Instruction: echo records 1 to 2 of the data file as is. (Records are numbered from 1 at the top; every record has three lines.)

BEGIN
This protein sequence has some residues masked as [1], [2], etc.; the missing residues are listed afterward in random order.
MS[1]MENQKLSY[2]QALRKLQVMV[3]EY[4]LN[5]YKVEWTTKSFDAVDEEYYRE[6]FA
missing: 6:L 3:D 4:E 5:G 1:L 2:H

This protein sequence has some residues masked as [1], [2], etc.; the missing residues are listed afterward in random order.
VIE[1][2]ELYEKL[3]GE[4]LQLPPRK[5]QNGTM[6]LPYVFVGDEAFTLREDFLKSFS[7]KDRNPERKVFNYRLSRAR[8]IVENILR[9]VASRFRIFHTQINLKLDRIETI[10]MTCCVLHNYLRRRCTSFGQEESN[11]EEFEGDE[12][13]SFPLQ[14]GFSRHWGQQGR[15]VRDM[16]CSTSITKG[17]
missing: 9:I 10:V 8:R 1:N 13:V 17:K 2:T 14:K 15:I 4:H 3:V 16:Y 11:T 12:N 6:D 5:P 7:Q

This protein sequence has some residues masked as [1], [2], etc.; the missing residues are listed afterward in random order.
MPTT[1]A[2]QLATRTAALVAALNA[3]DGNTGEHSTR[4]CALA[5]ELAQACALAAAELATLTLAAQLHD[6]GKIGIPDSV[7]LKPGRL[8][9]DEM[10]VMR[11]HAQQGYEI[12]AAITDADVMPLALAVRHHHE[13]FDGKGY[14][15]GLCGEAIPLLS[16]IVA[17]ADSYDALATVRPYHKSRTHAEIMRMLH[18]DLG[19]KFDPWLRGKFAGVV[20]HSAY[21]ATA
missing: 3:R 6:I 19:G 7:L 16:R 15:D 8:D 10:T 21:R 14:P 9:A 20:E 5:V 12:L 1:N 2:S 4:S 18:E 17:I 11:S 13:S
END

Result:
This protein sequence has some residues masked as [1], [2], etc.; the missing residues are listed afterward in random order.
MS[1]MENQKLSY[2]QALRKLQVMV[3]EY[4]LN[5]YKVEWTTKSFDAVDEEYYRE[6]FA
missing: 6:L 3:D 4:E 5:G 1:L 2:H

This protein sequence has some residues masked as [1], [2], etc.; the missing residues are listed afterward in random order.
VIE[1][2]ELYEKL[3]GE[4]LQLPPRK[5]QNGTM[6]LPYVFVGDEAFTLREDFLKSFS[7]KDRNPERKVFNYRLSRAR[8]IVENILR[9]VASRFRIFHTQINLKLDRIETI[10]MTCCVLHNYLRRRCTSFGQEESN[11]EEFEGDE[12][13]SFPLQ[14]GFSRHWGQQGR[15]VRDM[16]CSTSITKG[17]
missing: 9:I 10:V 8:R 1:N 13:V 17:K 2:T 14:K 15:I 4:H 3:V 16:Y 11:T 12:N 6:D 5:P 7:Q